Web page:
Street dogs have been a problem plaguing Sofia, and many Bulgarian cities for over 20 years.
To many in Bulgaria they are a painful reminder of the country's backwardness, to others they are beloved neighborhood pets that are fed, cared for and sometimes even taken to the vet.
Occasional dog attacks and several deaths over the years have flared the emotions.
Since then, the municipality has adopted a program to neuter, vaccinate and mark all street dogs, removing aggressive and sick dogs from the streets. The neutered dogs are returned to their usual spot in the city. It’s a practice that is believed to prevent other dogs from moving in.
The program became highly controversial after several corruption scandals and cases of dogs marked but not neutered surfaced.
Nevertheless, Sofia’s street dog population has been steadily decreasing and is currently estimated to be under 10 000 dogs, down from 30 000 about 10 years ago.
For the most part, the current canine inhabitants of Sofia’s central streets are friendly. In remote neighborhoods, though, packs of strays continue to roam and the danger of a dog attack increases.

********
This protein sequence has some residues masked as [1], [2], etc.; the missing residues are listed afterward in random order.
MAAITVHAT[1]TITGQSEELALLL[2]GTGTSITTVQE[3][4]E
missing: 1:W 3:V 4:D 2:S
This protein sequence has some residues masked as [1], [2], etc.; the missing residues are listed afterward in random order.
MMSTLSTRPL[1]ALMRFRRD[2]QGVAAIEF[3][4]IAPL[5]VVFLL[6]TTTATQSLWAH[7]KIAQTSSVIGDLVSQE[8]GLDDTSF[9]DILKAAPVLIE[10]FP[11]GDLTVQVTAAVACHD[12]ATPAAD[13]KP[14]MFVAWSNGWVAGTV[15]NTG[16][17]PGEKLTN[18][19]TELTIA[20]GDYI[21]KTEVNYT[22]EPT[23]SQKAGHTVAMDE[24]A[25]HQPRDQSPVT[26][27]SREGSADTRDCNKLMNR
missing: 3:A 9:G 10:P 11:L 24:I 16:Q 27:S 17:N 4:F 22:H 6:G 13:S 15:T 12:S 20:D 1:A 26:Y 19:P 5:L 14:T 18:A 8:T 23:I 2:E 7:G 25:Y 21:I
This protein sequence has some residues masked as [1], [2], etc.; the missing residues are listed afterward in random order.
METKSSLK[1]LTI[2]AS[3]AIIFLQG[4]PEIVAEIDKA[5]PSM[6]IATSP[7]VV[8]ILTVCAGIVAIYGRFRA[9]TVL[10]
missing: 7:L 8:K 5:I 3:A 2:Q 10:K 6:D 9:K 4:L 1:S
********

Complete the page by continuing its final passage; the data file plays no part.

Several NPO’s work to resolve Sofia's dog problem. Thanks to their efforts adopting such animals is getting more and more popular.
Still, to many in Bulgaria, owning an expensive and pure breed is a sign of prestige and a fashionable expression. Many of the animals are sent to Western Europe and adopted there.
HOW TO HELP
Animal Rescue Sofia, an independent NPO, operates one of the several kennels in Sofia. Street dogs are taken there to be neutered and put up for adoption.
Learn more about Animal Rescue Sofia and how to donate or volunteer.